The Greenhouse Effect

Photo of Liz Gleim in field

I still remember the day vividly.

It was a beautiful spring day—sunny with a few white, cottony clouds dotting a bright blue sky. My heart rate quickened as we came to the stop light on Williamson Road waiting to turn into campus; the HOLLINS sign standing stoically on the corner, ushering us onwards. Once we turned into campus, the majestic Cromer Bergman Alumnae House greeted us and we turned right, following the sign pointing towards admissions. We began climbing the great hill towards the library, the view of campus obscured by the road itself; Tinker Mountain serving as a backdrop. First, the chapel’s steeple peeked over the top of the hill, followed by the bright red roof of the then brand-new Wyndham Robertson Library. Finally, it was all revealed: the gorgeous Hollins campus sprawled out below us. I was a young high school student on the hunt for a college to attend and this was my very first trip to Hollins. Yet in that moment, I knew I had found my school. I knew that this would be my home.

As a young teenage girl visiting campus that day, I couldn’t even fathom the fantastic people, wonderful memories, and unbelievable opportunities that I would experience during my four years at Hollins: going abroad and living in and performing research in the rainforests of Australia, interning at the Centers for Disease Control and Prevention in Atlanta, or realizing that I wanted to pursue a career in academia. On that bright, sunny, spring day, I didn’t even know that I wanted those things. Indeed, Hollins didn’t just help me achieve my dreams, it helped form them. Yet what I still didn’t know was that one day I would be back not just as an alum, but as a faculty member helping the next generation to realize and achieve their own dreams.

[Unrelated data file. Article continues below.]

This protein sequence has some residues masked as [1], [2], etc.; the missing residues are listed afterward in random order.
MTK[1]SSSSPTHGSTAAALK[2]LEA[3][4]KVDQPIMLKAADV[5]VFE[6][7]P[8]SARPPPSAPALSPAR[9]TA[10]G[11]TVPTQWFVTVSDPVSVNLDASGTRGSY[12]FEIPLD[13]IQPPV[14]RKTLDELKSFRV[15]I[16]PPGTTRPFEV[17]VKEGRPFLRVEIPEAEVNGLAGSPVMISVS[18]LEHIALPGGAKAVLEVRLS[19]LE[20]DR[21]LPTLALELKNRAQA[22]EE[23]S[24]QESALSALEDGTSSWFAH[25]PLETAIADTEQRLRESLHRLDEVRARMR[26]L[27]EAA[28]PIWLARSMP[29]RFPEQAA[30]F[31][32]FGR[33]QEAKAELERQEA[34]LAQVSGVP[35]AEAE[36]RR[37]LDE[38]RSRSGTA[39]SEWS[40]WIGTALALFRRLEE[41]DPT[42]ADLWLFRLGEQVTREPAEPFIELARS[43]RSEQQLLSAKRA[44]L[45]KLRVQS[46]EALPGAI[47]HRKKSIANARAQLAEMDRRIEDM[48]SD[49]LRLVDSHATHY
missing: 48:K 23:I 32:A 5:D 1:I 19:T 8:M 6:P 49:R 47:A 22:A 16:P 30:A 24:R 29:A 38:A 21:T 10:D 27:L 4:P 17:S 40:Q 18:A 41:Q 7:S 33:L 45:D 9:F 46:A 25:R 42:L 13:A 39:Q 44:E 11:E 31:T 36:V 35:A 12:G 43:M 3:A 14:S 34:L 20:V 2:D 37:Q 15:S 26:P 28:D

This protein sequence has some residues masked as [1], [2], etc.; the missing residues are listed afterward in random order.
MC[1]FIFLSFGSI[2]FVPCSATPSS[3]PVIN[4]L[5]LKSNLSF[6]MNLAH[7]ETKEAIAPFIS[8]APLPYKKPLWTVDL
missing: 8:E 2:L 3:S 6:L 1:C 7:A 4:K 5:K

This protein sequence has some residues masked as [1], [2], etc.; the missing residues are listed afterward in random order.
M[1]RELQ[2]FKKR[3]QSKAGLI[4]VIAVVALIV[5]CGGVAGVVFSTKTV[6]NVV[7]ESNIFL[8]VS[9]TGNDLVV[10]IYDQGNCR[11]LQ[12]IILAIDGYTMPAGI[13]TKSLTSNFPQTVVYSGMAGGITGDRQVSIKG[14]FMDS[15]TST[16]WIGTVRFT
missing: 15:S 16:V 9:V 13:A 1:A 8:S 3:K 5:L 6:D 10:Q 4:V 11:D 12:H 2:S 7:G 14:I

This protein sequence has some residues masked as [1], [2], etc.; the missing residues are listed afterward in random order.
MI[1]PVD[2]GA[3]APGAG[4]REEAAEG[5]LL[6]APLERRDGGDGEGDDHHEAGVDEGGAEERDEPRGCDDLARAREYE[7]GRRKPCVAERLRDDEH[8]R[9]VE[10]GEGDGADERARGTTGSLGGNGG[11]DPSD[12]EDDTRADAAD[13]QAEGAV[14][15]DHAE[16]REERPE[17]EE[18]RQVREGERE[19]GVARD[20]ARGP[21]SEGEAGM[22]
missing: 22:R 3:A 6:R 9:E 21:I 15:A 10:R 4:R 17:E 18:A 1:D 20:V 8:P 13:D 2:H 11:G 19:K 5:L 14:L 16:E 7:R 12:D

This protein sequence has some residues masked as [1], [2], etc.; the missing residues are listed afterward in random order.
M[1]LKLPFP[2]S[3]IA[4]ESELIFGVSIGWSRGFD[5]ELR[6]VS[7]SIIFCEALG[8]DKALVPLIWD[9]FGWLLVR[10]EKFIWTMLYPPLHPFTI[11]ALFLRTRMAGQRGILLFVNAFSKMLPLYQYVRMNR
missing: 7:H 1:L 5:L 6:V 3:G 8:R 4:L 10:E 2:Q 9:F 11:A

Indeed in the fall of 2016, I was elated to start my new job here at Hollins as an assistant professor of biology and environmental studies. I knew how impactful my own professors had been on me as a student in helping me to find my path. Thus, the opportunity to do the same for my own students now was and is incredibly exciting and humbling. I heard it once said that Hollins is to women what a greenhouse is to a plant (now teaching Plant Biology I particularly like this analogy!). The greenhouse provides a sheltered, ideal environment for a seedling to grow just as Hollins provides a safe, supportive environment for women to learn and grow as individuals. In the greenhouse, the seedling establishes its roots and grows strong so that when it’s transplanted out in the world it can truly thrive.

It’s absolutely amazing to now be a part of that support system to our students and to have the opportunity to see them all thrive. And even though they must eventually leave this safe “greenhouse” that is Hollins, the experiences and the discoveries they made about themselves and the world around them can never be taken away. They will forever be transformed.

Liz Gleim ‘06
Assistant Professor of Biology and Environmental Studies